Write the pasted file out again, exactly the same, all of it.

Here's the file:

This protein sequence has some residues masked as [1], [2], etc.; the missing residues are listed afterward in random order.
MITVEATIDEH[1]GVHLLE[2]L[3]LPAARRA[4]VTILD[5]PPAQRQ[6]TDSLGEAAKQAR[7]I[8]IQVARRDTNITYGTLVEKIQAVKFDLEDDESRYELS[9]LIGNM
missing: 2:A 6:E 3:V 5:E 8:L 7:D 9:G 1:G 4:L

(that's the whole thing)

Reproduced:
This protein sequence has some residues masked as [1], [2], etc.; the missing residues are listed afterward in random order.
MITVEATIDEH[1]GVHLLE[2]L[3]LPAARRA[4]VTILD[5]PPAQRQ[6]TDSLGEAAKQAR[7]I[8]IQVARRDTNITYGTLVEKIQAVKFDLEDDESRYELS[9]LIGNM
missing: 2:A 6:E 3:V 5:E 8:L 7:D 9:G 1:G 4:L